Philip Seymour Hoffman, who was an actor, director, and producer, earned a solid reputation as a film actor when he appeared in numerous movies in the 1990s. His performances in Scent of a Woman (1992), Twister (1996), Boogie Nights (1997), The Big Lebowski (1998), and Magnolia (1999) caught the attention of audiences and reviewers alike. In 2005, he won the Academy Award for his portrayal of writer Truman Capote in the film Capote. Despite his film success, and maybe partly due to it, Hoffman was very much connected to the New York theatre scene. In 1995, he became a member of the off-Broadway LAByrinth Theater Company. His off-Broadway directing credits included Jesus Hopped The A Train (2001), Last Days of Judas Iscariot (2005), and The Little Flower of East Orange (2018). In 2000, he earned critical acclaim in the revival of Sam Shepard’s True West, in which he starred with John C. Reilly. Throughout the run Hoffman and Reilly switched roles, with each playing Austin and Lee. He also played James Tyrone, Jr. in Long Day’s Journey into Night (2003), and Willy Loman in Death of a Salesman (2012). For each of those productions, he was nominated for a Tony. Hoffman, who had battled drug addiction as a young adult and been clean for many years, relapsed in 2013. On February 2nd he died of combined drug intoxication. Hoffman was 46.
Elaine Stritch, who was closely identified with the Sondheim song “The Ladies Who Lunch” (Company) and a well-known Broadway actress, had a long career in the theatre. She began acting in 1944, made her Broadway debut in 1946, and last appeared on The Great White Way in 2011 in the revival of A Little Night Music. She played in 19 Broadway shows, plus many other productions, including national tours, at off-Broadway venues, and regional theatres. Stritch was known for many things, including her drinking, forthrightness, and brassy demeanor. In 1971, she won the Tony for Company. She also received a Tony in 2001 for her one-woman show Elaine Stritch at Liberty, where she intimately chronicled her life, including her close relationship with alcohol. Stritch was a dynamic performer who won acclaim in both musicals and straight plays, receiving Tony nominations for her work in Bus Stop (1955) and in the 1996 revival of Edward Albee’s A Delicate Balance. Stritch and her frustrations in the recording of the Company cast album can be seen in the documentary about the creation of that album. Her failed attempts to nail “The Ladies Who Lunch” are painfully chronicled, and her final triumphant recording of the song ends the film on an up note. Elaine Stritch was a one-of-a-kind performer who loved Broadway. She died in her sleep on July 17th. She had been battling stomach cancer and was suffering from diabetes. She was 89.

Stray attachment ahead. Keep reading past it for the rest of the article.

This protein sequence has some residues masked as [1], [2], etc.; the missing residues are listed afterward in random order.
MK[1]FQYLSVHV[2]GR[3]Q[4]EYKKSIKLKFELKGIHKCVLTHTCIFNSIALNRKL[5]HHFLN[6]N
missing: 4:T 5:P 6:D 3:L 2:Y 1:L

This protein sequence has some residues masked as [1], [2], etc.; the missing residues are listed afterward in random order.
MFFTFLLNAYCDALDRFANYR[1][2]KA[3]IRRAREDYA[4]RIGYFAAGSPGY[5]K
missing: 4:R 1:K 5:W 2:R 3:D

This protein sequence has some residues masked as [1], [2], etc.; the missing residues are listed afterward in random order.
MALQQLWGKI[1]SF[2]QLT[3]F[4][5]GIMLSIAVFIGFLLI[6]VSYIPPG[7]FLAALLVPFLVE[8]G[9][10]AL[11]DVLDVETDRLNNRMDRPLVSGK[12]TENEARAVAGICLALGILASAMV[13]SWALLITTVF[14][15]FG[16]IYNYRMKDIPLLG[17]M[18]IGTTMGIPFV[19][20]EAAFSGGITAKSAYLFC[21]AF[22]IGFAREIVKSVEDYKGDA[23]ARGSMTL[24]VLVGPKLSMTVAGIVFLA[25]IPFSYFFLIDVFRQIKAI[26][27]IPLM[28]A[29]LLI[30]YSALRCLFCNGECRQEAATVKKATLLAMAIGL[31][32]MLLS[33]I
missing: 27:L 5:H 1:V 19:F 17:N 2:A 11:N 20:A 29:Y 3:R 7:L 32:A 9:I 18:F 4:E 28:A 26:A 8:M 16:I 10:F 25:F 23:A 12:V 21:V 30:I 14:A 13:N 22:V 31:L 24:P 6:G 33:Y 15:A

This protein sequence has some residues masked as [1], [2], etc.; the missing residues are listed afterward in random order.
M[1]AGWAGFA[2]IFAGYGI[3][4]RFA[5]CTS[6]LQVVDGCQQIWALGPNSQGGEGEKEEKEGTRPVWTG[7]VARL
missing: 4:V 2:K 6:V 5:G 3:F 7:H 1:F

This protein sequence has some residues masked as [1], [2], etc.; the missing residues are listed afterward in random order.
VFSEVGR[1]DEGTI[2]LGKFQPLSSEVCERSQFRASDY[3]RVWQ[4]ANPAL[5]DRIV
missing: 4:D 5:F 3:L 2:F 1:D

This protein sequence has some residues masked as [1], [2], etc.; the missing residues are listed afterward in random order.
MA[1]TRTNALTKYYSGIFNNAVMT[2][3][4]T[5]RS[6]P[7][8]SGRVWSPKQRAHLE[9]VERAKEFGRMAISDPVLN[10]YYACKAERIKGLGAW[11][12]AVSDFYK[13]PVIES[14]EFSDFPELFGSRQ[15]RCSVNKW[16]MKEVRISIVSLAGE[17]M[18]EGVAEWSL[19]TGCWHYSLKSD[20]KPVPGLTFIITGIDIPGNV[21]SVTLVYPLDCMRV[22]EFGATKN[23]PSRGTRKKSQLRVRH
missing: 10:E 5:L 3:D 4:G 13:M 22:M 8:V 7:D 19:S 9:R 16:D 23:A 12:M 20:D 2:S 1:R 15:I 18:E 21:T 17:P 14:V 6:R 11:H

The 10 people chronicled in this two-part series will be greatly missed by many. Each of these artists brought unique talents, refined skills, and an enthusiasm for creativity to their work. We were blessed to have had them work in the theatre.